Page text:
The growing battle between Wyoming lawmakers and the largest wind developer in America

Source: By Benjamin Sorrow, Wyoming Star Tribune • Posted: Monday, May 23, 2016

State lawmakers and the developer of the largest onshore wind farm in America are increasingly at odds these days. The subject of their strife: a proposal to raise Wyoming’s wind-generation tax.

Power Company of Wyoming officials say the measure puts in limbo their plans to build 1,000 turbines in Carbon County. The 3,000 megawatt project — enough to power nearly 1 million homes — will be left at a disadvantage relative to renewable producers in other states, they argue. Wyoming is already the only state in the country with a wind-generation tax.

The Denver-based company had planned to begin construction on a haul road this year. Now, it is uncertain if that work will begin.

“It’s just difficult to plan,” said Kara Choquette, a Power Company of Wyoming spokeswoman. “We’re still working on our plans to begin construction. Whether we can begin construction, that is the question.”

Wyoming lawmakers are calling such statements a bluff. The Cowboy State’s bountiful breeze means developers will continue to flock to its vast expanses of wind-blown prairie, regardless of the tax, they say. What’s more, they argue, Congress extended the $23-per-megawatt-hour tax credit for wind producers last year. They contend Power Company of Wyoming can spare some of those proceeds.

“This isn’t my first rodeo on this type of thing. People come in and say, ‘If we don’t get this tax exemption, we’re going to have to close down,’” said State Rep. Mike Madden, a Buffalo Republican who chairs the Revenue Committee. “How do you prove that?”

The debate is especially fraught because it comes at a time when Wyoming is reeling from an extended downturn in the coal, oil and natural gas sectors.

The number of people seeking unemployment in the state has risen by 40 percent in the past year. State coffers are $130 million short of revenue projections for the current fiscal year and Gov. Matt Mead has said state government may need to cut $300 million over the next two years.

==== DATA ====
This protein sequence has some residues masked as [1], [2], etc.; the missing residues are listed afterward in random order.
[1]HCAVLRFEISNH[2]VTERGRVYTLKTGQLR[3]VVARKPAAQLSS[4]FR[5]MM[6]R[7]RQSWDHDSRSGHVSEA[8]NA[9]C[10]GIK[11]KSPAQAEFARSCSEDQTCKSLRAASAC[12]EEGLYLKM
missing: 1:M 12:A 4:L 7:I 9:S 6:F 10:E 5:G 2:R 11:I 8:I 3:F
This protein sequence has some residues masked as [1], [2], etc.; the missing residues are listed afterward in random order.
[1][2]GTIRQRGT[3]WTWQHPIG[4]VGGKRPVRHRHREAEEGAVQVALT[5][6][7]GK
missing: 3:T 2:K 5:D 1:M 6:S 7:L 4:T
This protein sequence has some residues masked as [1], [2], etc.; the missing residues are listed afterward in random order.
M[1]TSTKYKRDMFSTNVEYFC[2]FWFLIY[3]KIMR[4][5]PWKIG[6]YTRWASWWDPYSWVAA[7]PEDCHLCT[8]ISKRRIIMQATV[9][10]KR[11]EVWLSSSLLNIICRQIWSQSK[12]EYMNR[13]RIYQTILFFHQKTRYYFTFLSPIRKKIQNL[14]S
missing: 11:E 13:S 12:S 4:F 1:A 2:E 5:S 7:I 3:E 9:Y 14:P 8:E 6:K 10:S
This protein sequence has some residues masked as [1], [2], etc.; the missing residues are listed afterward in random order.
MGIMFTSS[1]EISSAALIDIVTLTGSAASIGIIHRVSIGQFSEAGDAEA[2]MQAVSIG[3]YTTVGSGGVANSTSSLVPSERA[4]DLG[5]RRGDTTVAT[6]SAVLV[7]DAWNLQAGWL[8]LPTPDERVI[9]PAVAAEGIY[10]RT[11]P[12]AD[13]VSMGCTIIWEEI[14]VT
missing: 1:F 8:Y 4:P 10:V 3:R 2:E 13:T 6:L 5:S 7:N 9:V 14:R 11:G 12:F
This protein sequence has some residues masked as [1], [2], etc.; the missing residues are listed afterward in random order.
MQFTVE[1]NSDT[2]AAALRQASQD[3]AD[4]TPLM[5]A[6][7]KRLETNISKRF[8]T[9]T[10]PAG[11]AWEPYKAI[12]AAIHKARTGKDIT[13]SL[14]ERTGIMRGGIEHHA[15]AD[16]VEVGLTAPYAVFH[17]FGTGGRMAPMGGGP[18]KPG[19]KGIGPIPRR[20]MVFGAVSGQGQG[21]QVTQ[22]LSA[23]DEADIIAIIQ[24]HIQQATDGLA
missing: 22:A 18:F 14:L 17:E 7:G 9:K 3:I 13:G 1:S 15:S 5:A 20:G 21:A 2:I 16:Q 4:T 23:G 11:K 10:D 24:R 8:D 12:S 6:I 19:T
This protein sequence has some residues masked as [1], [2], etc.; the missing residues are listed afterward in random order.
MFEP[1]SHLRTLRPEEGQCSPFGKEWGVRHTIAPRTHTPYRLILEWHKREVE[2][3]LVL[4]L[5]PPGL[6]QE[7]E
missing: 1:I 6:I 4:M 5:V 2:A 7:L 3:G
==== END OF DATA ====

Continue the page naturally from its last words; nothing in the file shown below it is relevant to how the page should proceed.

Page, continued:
News of a potential tax hike on wind generation was greeted with fierce opposition by local officials in Carbon County.

The Chokecherry Sierra Madre Energy Project, now nine years in the making, is expected to create 945 construction jobs at its peak and almost 115 full-time positions once the turbines go into operation. A neighboring substation is expected to require another 1,000 jobs during construction.

“I think the Legislature is getting greedy and trying to kill the goose laying the golden egg,” said John Espy, a county commissioner. “If they do this, and it shuts down Chokecherry Sierra Madre, I think a couple legislators should think about retiring.”

His colleague, Commissioner Leo Chapman, said it was foolish for the state to try and saddle wind producers with the responsibility of making up lost revenue from the fossil fuel industry.

“It doesn’t replace oil, gas and coal, but it sure as hell helps,” Chapman said.

Wyoming legislators backing the proposal said they were not seeking to stifle wind development. Instead, they said they are striving to ensure wind producers shoulder the same tax burden as their counterparts in the fossil fuel industry.

A study by the state Legislative Service Office found wind producers pay $1 per megawatt hour in taxes. That figure includes the state’s 40-cent-per-megawatt-hour wind-generation tax. Coal paid between $1.77 and $2.69 per megawatt hour, depending on its quality. Natural gas paid $3.49 per megawatt hour, the study found.